“There are only two ways to live your life. One is as though nothing is a miracle. The other is as though everything is a miracle.”
Word of the day is ‘apricate’ (17th century): to revel in the warmth of the sun on your back.
Following on from last weeks email the feed back has been very welcome about fair wear and tear. “During the pandemic and lockdown – does the guidance time scales still apply?” As Professor Jason Leitch would say “that’s a really good question.”
It is such a good question when I was in a virtual coffee and catch up with the Scottish Association of Landlords chief executive John Blackwood it was a topic of conversation! Unfortunately there is no definitive answer in legislation to make provision for the fact that the property would be inhabited more and it would be a common sense judgement on how much wear and tear would have happened over the past 13 months of constant habitation.
I do hope to have a fuller answer at some point.
Lifting of Covid-19 restrictions and eviction ban
The First Minister announced further dates for the lifting of Covid-19 restrictions in a speech to parliament on 16March. Our guidance on these restrictions remains unchanged for now.
The First Minister expects Scotland to return to the levels system of lockdown restrictions on 26 April with all areas of Scotland expected to move to level 3 or lower. In level 3, this would mean that non-essential activities like property inspections and non-essential maintenance/repair works could resume from that date.
The First Minister also stated that from 17 May she hopes the whole of Scotland will be in level 2. The eviction ban, which prevents sheriff officers enforcing eviction orders issued by the tribunal, only applies in areas subject to level 3 and 4 restrictions so it is likely that evictions will be able to resume from 17 May.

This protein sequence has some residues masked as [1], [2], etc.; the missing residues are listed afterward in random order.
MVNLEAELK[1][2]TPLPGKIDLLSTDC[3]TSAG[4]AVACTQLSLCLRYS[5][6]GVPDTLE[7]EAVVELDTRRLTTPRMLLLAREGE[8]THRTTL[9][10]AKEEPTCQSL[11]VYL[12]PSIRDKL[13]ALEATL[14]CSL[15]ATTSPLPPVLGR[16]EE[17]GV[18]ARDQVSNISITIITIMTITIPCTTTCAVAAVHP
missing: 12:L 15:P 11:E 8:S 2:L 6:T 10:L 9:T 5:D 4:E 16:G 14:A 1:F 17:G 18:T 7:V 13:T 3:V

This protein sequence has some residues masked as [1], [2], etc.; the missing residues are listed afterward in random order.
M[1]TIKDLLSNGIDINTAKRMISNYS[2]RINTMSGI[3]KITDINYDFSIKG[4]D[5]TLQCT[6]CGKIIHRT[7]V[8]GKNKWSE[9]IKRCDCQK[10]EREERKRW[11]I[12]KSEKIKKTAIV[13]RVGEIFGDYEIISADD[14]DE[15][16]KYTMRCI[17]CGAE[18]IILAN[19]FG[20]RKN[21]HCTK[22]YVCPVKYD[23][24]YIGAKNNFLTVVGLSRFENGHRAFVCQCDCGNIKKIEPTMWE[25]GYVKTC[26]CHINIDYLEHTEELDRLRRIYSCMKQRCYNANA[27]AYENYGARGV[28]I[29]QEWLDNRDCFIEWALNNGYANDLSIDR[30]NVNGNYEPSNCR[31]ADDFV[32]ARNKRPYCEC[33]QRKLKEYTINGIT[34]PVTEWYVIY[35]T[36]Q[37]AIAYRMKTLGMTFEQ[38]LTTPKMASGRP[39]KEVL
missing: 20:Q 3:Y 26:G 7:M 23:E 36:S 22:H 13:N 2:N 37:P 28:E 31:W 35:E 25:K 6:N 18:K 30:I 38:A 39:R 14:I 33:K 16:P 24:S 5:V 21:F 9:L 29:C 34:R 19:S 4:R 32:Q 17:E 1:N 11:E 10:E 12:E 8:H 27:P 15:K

New 20 year housing strategy paper published
Following a public consultation and engagement with key stakeholder groups, the Scottish Government has published a paper setting out its strategy for housing policy over the next 20 years. The paper sets out the government’s vision for all tenures of housing; owner occupied and social rented sector housing as well the private rented sector.
For the private rented sector the government’s main intentions are as follows:
- to reform existing Rent Pressure Zone legislation to ensure local authorities combat unreasonably high rents in localised areas;
- to put in place mechanisms to collect robust data on the Scottish private rented sector;
- to introduce pre-action protocols on a permanent basis in the private rented sector, requiring landlords to work with tenants prior to taking eviction action;
- to ensure that joint tenants experiencing domestic abuse can end a joint tenancy in the private rented sector and, where appropriate, can remain in the family home as a sole tenant;
- to review and consider potential reforms to the current grounds for repossession under the Private Residential Tenancy, assessing what is the correct balance between maintaining tenancies wherever possible and landlords’ rights;
- to review the existing registration and regulation regimes within the private rented sector and consult on any proposals to strengthen them where needed;